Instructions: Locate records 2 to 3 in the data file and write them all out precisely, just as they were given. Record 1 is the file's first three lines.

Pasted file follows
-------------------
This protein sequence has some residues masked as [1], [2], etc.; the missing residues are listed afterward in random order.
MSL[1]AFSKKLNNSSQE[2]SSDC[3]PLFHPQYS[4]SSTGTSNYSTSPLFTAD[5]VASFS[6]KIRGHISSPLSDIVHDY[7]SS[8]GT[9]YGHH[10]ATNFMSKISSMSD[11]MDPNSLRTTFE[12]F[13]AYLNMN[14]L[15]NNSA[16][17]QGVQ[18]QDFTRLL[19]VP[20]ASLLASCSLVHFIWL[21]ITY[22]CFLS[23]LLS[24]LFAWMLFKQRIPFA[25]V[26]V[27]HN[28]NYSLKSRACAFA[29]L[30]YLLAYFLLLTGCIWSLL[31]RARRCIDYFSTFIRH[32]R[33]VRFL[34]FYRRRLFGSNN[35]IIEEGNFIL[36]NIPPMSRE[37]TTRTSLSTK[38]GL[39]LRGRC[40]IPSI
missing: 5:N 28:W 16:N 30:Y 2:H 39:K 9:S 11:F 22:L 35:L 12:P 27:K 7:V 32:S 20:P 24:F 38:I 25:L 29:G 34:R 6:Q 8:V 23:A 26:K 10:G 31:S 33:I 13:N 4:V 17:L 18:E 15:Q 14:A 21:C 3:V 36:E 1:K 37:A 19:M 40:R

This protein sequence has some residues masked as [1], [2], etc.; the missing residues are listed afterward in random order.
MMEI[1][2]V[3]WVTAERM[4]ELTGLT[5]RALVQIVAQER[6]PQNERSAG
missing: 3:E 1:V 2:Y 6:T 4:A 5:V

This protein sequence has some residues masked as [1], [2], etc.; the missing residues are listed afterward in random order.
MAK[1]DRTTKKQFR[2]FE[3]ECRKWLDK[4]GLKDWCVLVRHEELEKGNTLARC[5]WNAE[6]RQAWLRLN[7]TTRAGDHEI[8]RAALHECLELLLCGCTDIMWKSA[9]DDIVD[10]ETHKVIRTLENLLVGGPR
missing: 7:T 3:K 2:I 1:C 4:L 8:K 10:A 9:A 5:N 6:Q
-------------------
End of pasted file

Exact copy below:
This protein sequence has some residues masked as [1], [2], etc.; the missing residues are listed afterward in random order.
MMEI[1][2]V[3]WVTAERM[4]ELTGLT[5]RALVQIVAQER[6]PQNERSAG
missing: 3:E 1:V 2:Y 6:T 4:A 5:V

This protein sequence has some residues masked as [1], [2], etc.; the missing residues are listed afterward in random order.
MAK[1]DRTTKKQFR[2]FE[3]ECRKWLDK[4]GLKDWCVLVRHEELEKGNTLARC[5]WNAE[6]RQAWLRLN[7]TTRAGDHEI[8]RAALHECLELLLCGCTDIMWKSA[9]DDIVD[10]ETHKVIRTLENLLVGGPR
missing: 7:T 3:K 2:I 1:C 4:L 8:K 10:A 9:A 5:N 6:Q